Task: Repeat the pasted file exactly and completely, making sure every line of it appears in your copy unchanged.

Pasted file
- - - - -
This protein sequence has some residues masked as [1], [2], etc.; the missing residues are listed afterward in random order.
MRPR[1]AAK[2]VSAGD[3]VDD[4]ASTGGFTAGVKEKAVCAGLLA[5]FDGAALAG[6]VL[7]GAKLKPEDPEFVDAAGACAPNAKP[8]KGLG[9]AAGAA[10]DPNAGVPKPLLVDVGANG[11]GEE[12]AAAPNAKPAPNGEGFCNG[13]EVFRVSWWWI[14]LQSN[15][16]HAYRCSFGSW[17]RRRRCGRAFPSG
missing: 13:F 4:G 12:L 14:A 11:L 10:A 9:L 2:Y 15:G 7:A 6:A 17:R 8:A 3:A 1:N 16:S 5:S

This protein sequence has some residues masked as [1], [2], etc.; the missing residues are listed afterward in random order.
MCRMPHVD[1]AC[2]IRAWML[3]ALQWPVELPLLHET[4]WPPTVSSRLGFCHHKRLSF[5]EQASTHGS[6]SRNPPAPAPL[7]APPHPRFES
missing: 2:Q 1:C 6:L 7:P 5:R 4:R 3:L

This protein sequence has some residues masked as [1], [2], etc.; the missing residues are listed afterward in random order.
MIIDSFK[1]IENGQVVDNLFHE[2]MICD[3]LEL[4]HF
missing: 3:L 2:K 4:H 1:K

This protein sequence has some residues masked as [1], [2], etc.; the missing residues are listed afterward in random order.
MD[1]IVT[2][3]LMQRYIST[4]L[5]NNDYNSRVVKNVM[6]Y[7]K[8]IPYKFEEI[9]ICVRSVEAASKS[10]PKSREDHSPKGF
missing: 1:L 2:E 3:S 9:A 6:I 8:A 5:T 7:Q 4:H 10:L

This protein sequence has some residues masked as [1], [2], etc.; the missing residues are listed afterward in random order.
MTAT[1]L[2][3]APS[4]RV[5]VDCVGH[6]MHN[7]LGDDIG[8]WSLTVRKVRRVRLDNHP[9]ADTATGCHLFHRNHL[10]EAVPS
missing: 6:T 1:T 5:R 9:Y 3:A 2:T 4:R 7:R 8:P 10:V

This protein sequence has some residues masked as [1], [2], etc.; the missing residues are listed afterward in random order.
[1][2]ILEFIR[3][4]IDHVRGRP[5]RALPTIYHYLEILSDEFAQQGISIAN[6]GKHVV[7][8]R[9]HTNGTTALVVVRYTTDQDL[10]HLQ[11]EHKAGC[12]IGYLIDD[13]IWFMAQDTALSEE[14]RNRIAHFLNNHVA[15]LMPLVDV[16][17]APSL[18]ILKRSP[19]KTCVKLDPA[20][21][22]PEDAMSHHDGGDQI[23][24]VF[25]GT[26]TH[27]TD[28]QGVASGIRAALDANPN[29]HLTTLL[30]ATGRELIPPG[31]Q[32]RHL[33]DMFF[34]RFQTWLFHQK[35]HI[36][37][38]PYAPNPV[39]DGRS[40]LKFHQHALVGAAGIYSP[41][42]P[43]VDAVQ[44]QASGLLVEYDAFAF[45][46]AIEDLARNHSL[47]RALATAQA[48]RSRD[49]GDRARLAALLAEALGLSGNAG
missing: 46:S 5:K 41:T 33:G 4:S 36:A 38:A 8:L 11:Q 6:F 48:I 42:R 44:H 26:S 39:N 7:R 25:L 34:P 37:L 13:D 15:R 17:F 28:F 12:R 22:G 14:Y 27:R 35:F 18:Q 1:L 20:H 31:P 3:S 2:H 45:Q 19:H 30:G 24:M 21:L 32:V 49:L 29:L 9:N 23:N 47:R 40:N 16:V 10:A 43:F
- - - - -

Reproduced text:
This protein sequence has some residues masked as [1], [2], etc.; the missing residues are listed afterward in random order.
MRPR[1]AAK[2]VSAGD[3]VDD[4]ASTGGFTAGVKEKAVCAGLLA[5]FDGAALAG[6]VL[7]GAKLKPEDPEFVDAAGACAPNAKP[8]KGLG[9]AAGAA[10]DPNAGVPKPLLVDVGANG[11]GEE[12]AAAPNAKPAPNGEGFCNG[13]EVFRVSWWWI[14]LQSN[15][16]HAYRCSFGSW[17]RRRRCGRAFPSG
missing: 13:F 4:G 12:L 14:A 11:L 10:A 9:L 2:Y 15:G 7:A 6:A 17:R 8:A 3:A 1:N 16:S 5:S

This protein sequence has some residues masked as [1], [2], etc.; the missing residues are listed afterward in random order.
MCRMPHVD[1]AC[2]IRAWML[3]ALQWPVELPLLHET[4]WPPTVSSRLGFCHHKRLSF[5]EQASTHGS[6]SRNPPAPAPL[7]APPHPRFES
missing: 2:Q 1:C 6:L 7:P 5:R 4:R 3:L

This protein sequence has some residues masked as [1], [2], etc.; the missing residues are listed afterward in random order.
MIIDSFK[1]IENGQVVDNLFHE[2]MICD[3]LEL[4]HF
missing: 3:L 2:K 4:H 1:K

This protein sequence has some residues masked as [1], [2], etc.; the missing residues are listed afterward in random order.
MD[1]IVT[2][3]LMQRYIST[4]L[5]NNDYNSRVVKNVM[6]Y[7]K[8]IPYKFEEI[9]ICVRSVEAASKS[10]PKSREDHSPKGF
missing: 1:L 2:E 3:S 9:A 6:I 8:A 5:T 7:Q 4:H 10:L

This protein sequence has some residues masked as [1], [2], etc.; the missing residues are listed afterward in random order.
MTAT[1]L[2][3]APS[4]RV[5]VDCVGH[6]MHN[7]LGDDIG[8]WSLTVRKVRRVRLDNHP[9]ADTATGCHLFHRNHL[10]EAVPS
missing: 6:T 1:T 5:R 9:Y 3:A 2:T 4:R 7:R 8:P 10:V

This protein sequence has some residues masked as [1], [2], etc.; the missing residues are listed afterward in random order.
[1][2]ILEFIR[3][4]IDHVRGRP[5]RALPTIYHYLEILSDEFAQQGISIAN[6]GKHVV[7][8]R[9]HTNGTTALVVVRYTTDQDL[10]HLQ[11]EHKAGC[12]IGYLIDD[13]IWFMAQDTALSEE[14]RNRIAHFLNNHVA[15]LMPLVDV[16][17]APSL[18]ILKRSP[19]KTCVKLDPA[20][21][22]PEDAMSHHDGGDQI[23][24]VF[25]GT[26]TH[27]TD[28]QGVASGIRAALDANPN[29]HLTTLL[30]ATGRELIPPG[31]Q[32]RHL[33]DMFF[34]RFQTWLFHQK[35]HI[36][37][38]PYAPNPV[39]DGRS[40]LKFHQHALVGAAGIYSP[41][42]P[43]VDAVQ[44]QASGLLVEYDAFAF[45][46]AIEDLARNHSL[47]RALATAQA[48]RSRD[49]GDRARLAALLAEALGLSGNAG
missing: 46:S 5:K 41:T 33:G 4:S 36:A 38:A 8:L 11:Q 6:F 48:I 42:R 44:H 26:S 39:N 7:R 25:L 34:P 37:L 13:D 15:R 17:F 28:F 12:R 22:G 14:Y 27:R 35:F 18:Q 1:L 20:H 31:P 3:S 2:H 45:Q 19:H 30:G 24:M 21:L 32:V 49:L 29:L 9:N 23:N 47:R 40:N 16:V 10:A 43:F